A consistent set of foot-dragging talking points on Ukraine has been percolating through the Republican infoscape—and leaking into the general media environment recently, whether from governors or your average Joe. The first to let loose the signal of capitulation was none other than the current speaker of the House, Kevin McCarthy, who, in a drape-measuring interview with Punchbowl News back in October said, “I think people are gonna be sitting in a recession and they’re not going to write a blank check to Ukraine. They just won’t do it.” He went on to whine about borders and fentanyl, in a now common pivot-to-non-sequitur for the GOP.
And now with Republicans in control of the House, legislation to end military aid to Ukraine has indeed been introduced by none other than Matt Gaetz, sponsored by his usual clown car of troglodyte buddies. This is probably not an imminent threat, but nor is it an idle one: In May of last year, 57 House Republicans were already willing to vote against a bill providing assistance for Ukraine.
But before they whip their base into a frothing anti-Ukrainian mood that must be appeased, Republicans might want to spare a thought for all their constituents. Who, you know, elect them. Because as it turns out, having roots in Ukraine and Eastern Europe is common throughout most of the country.
In fact, we’ve calculated the number of people who say they have a Ukrainian background for every congressional district in the nation, shown in the map above. Six districts are home to more than than 10,000 residents of Ukrainian extraction: California’s 6th, New York’s 8th and 11th, Ohio’s 7th, Pennsylvania’s 1st, and Washington’s 9th. Notably, these are not all solid blue districts, as half of them are currently represented by Republicans—New York’s 11th, Ohio’s 7th, and Pennsylvania’s 1st. And plenty more Republicans represent districts in the next tier, which each have thousands of residents with Ukrainian heritage.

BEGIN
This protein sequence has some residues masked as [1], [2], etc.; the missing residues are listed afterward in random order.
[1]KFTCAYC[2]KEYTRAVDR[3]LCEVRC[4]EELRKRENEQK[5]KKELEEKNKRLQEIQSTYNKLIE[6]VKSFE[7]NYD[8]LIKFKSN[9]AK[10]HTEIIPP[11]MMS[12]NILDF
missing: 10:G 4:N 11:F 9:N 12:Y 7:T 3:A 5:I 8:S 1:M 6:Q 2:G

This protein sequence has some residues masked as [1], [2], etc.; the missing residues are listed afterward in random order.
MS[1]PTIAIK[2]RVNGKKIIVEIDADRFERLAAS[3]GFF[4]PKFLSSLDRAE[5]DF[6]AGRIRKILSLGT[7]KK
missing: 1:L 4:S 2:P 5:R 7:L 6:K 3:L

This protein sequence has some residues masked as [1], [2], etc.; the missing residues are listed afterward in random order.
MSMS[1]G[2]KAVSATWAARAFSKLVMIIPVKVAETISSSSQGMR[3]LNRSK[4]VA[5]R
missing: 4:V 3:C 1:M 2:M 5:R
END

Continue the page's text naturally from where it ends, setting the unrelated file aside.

There are many Republicans who would cynically ignore the needs of large numbers of their constituents in order to appease their primary voters, but Ukrainians are not the only ones threatened by Russia’s aggression. All of Eastern Europe is affected, and when you look at Americans with Eastern European ancestry, you’re now talking election-shifting margins—and not just in tight races. These are numbers that could bring an off-the-radar race into competition.
The districts with the greatest concentrations of Eastern European ancestry are mostly in the Midwest and New York, where Republicans have made gains of late, as well as other portions of the Northeast. Indeed, all four of the districts Republicans won in New York last fall that previously went for Joe Biden have more than 3,000 Ukrainians and 10-20% who identify as having Eastern European backgrounds. And competitive Republican-held districts with Eastern European populations greater than 10% can be found across the country, from Florida to Arizona to Nebraska.
When your family comes from Eastern Europe, it strikes the heart to see the names of cities you’ve heard of all your life in war reports, or videos of refugees from the very train station your grandfather left more than 100 years ago in a town whose spelling was a mystery to you for most of your life. As Republicans in Congress threaten to draw down support for Ukraine, they would do well to remember the large number of Ukrainian Americans, and Eastern Europeans in general, who live in their districts.
President Biden’s surprise visit to Kyiv, Ukraine, on Presidents’ Day was an important moment in American foreign policy, and also an equally important moment in public relations for the Democratic Party. It showed America’s support for a free and independent Ukraine, but not from an imperialistic position. Republicans haven’t had a coherent foreign policy platform besides U.S. imperialism, and now find themselves pulled in various directions as potential conservative presidential candidates try to figure out what exactly they want to pretend to believe in.